While Douglass shifted from right to left tackle, he was ultimately joined by four fresh starters, all juniors – Senior at left guard, Bishop McDevitt transfer Joey Gusler at center, Morgan Billman at right guard, and Ethan Miller at right tackle.
In addition, Myers and Dupes added a veteran coach to the mix, convincing Myers’ old line coach, Jon Dickey, to return to the varsity sideline after previously serving as a Blue Raiders assistant from 1988-2000.
“They do an unbelievable job of finding out how to communicate with the players, to make them better,” Myers said of Dupes and Dickey, who are both teachers in the school district. “Those two are obviously pretty good at doing what they’re doing. Now, when you’re talking, it sounds like last year’s conversations. And when you hear those things, you know we’re doing OK.”
Dupes focuses on the guards and centers, while Dickey mostly trains the tackles and tight ends.
“It’s a typical Middletown kid, as long as I’ve been here, who will follow your lead,” Dickey said. “It’s a mutual respect. They’ll go through a wall. They’ll give you what they have, and this group has given a lot.”
WORTH THE WEIGHT
As is typical with football – especially offensive linemen – initial bonds are built in the weight room.
Douglass, with his newfound leadership, drove the new crop of potential line mates hard in offseason workouts.
“He really pushed me over the summer, to the point where I wanted to quit,” said Billman, who missed 2016 with a broken collarbone and was behind even his fellow first-year starters in terms of learning curve. “But he kept on pushing me to make sure I’m where I needed to be for this season.”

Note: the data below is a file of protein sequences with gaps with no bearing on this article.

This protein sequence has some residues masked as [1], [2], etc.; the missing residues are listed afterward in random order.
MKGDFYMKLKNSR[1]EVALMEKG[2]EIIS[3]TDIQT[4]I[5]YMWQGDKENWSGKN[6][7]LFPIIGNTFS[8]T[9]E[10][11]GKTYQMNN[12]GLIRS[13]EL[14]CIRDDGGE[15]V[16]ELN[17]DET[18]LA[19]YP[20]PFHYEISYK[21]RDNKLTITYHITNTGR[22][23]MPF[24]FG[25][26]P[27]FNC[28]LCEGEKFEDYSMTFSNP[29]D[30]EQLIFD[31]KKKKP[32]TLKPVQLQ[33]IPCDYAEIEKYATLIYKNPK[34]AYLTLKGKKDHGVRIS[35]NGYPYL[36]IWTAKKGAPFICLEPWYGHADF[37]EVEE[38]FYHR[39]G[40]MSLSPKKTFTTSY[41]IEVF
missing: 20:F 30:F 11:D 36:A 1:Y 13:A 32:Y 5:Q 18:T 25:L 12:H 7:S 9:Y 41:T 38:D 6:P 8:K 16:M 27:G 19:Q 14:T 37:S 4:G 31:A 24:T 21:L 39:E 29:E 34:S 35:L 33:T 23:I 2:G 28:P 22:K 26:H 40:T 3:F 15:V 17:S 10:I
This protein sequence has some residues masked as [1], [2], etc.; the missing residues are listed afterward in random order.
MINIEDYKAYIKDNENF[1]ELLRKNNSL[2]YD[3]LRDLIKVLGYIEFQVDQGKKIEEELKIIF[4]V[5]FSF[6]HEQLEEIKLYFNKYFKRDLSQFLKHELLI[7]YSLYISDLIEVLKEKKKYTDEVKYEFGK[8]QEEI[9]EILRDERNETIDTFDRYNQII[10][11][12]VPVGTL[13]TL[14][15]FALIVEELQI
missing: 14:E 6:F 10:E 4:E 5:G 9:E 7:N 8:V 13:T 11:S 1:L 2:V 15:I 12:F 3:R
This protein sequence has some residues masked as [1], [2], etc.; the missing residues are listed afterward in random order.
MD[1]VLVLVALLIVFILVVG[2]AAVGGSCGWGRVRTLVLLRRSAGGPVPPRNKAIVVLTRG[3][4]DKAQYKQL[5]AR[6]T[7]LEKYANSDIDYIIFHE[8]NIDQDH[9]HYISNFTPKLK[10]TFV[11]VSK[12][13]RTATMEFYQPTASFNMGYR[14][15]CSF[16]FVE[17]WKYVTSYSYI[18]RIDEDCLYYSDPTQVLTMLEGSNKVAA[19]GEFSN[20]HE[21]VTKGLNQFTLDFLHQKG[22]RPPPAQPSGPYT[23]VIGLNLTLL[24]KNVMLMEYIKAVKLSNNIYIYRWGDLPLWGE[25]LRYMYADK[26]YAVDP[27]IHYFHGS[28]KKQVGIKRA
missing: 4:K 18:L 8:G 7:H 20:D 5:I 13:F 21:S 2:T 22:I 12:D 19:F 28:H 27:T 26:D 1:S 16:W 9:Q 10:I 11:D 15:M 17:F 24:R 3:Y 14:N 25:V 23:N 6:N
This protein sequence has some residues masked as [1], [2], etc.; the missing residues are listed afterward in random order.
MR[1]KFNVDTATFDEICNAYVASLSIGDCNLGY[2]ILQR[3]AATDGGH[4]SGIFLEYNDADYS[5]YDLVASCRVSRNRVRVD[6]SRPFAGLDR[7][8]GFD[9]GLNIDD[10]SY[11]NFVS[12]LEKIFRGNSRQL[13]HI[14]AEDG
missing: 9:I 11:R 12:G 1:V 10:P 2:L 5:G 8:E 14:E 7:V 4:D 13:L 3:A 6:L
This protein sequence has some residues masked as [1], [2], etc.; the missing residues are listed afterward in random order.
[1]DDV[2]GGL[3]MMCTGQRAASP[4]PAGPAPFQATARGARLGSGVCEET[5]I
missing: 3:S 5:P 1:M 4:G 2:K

While Senior and Billman, as the athletic guards, more closely resemble fullbacks or linebackers with their modest size, Gusler (6-foot-2, 270) and Miller (6-foot-3, 220) boast more typical lineman girth.
Overall, though, this is far from the biggest offensive line. They’re mashing foes with a combination of smarts, athleticism and flat-out determination.
“You just had to really work hard to claim a [starting] spot,” Miller said. “It was pretty much about whoever wanted it the most, and a lot of people stepped up this year. That’s why we are where we are.”
Douglass, Senior and Gusler all achieved first-team Mid-Penn Capital status, while Miller picked up a second-team nod.
Though the group shifted positions throughout the first half of the regular season, they solidified in their current roles around midseason.
It’s no coincidence that the Blue Raiders have simply overwhelmed every opponent since then, as Fox (1,402 yards, 26 touchdowns, now the school’s all-time leading rusher) and sophomore Jose Lopez (1,749 yards, 25 touchdowns) chew up yardage like Little Leaguers with wads of bubblegum.
Fox, who missed the season opener with a concussion, returned to the lineup in Week 2 against Northern.